1. Read, and read often. Check out mine and Eric’s recommended resources pages- you’ll find plenty of stuff to read that will make you better. Side Note: the link to my page will take you to my very incomplete new website that will hopefully be done in 1-2 weeks.

2. Find a mentor or someone who offers internships. I can’t stress enough how important it is that you observe as many professionals as possible- particularly ones who have the same philosophy as yourself. Additionally, most college strength and conditioning programs are more than willing to allow you to come in and observe for a day. My only piece of advice here is that you have two ears, two eyes, and one mouth. Use them in that order. As well, show up looking like a professional. Showing up un-shaven, with a Budlight t-shirt on isn’t going to bode in your favor when trying to make a good first impression.

3. Work with as many different people as possible. It might not be as “sexy” to train the overweight lawyer who complains everytime you make him squat, but the value you’ll get from interacting with a wide variety of clientele will only make you a better trainer in the long run. Being a personal trainer is just as much about being a “people person” as it is getting your clients results. Half the time, people just want someone to hang out with and to listen to them talk about their kids.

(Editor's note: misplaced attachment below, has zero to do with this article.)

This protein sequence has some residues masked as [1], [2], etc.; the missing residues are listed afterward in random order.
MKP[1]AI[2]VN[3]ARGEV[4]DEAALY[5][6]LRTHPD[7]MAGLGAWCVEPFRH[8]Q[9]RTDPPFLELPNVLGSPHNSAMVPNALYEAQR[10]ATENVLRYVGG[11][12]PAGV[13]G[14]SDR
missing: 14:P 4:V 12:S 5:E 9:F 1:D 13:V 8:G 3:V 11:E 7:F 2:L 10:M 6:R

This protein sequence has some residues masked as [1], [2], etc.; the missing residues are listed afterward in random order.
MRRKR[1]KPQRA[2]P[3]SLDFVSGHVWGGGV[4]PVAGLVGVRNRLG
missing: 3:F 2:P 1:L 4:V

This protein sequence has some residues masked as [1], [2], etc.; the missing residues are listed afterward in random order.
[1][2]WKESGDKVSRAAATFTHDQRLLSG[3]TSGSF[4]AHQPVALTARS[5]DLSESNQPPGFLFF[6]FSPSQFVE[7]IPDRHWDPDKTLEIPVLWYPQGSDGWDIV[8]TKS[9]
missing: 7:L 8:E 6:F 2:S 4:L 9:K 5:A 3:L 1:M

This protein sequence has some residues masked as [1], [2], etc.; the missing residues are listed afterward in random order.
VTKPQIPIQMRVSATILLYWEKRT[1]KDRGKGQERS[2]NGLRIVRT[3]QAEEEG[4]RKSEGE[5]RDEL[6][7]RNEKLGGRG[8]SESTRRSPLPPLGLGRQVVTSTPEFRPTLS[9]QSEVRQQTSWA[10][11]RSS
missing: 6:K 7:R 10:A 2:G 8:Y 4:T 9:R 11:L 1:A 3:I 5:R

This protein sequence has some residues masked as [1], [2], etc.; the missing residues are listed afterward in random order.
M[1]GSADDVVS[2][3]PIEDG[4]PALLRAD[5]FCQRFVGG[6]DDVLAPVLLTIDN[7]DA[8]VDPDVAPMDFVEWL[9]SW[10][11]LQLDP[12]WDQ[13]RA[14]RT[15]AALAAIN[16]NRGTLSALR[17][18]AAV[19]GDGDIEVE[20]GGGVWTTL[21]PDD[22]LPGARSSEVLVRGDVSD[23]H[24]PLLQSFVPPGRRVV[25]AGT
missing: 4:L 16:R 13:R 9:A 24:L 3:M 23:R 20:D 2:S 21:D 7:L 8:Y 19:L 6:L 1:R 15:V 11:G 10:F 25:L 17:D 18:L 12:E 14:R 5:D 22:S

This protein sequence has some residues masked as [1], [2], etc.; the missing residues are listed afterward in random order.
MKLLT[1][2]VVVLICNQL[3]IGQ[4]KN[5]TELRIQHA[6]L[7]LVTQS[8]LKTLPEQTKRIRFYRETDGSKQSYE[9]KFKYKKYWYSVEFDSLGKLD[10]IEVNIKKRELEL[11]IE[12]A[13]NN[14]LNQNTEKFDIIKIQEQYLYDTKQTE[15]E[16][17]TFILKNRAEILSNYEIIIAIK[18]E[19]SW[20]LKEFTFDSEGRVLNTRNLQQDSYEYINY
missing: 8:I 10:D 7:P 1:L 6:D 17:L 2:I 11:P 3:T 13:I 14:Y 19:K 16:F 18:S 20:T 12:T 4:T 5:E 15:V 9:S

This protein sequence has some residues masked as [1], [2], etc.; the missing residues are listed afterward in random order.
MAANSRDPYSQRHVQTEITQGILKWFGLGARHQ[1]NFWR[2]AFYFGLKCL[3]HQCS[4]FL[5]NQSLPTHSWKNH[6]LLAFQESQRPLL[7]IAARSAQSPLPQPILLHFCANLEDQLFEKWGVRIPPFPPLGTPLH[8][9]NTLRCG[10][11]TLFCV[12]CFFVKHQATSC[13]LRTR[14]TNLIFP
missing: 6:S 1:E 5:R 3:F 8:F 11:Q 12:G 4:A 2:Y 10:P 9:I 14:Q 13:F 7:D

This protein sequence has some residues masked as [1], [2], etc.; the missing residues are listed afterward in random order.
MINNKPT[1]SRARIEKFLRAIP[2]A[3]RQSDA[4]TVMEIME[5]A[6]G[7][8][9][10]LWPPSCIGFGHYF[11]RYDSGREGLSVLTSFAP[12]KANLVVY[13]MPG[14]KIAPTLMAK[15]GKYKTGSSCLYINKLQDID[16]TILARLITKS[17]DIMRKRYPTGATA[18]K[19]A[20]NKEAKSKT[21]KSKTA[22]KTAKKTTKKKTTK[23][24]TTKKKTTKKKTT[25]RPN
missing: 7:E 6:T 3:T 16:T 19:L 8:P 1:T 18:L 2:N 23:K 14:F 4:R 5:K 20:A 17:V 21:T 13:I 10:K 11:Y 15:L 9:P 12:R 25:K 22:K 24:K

4. Attend as many seminars and conferences as you can. Perform Better travels all throughout the country and is easily a cut above the rest in regards to the quality of presenters they have. While dropping upwards of $200-$300 for a conference seems daunting, you can’t think of it as an expense. Rather, it’s an investment- in yourself.

5. Did I mention you need to read?

6. Stop being an a-hole. You’re not that special. Put the time in, and good things will happen.

* Answer= Magic!

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Plus, get a copy of Tony’s Pick Things Up, a quick-tip guide to everything deadlift-related. See his butt? Yeah. It’s good. You should probably listen to him if you have any hope of getting a butt that good.

I don’t share email information. Ever. Because I’m not a jerk.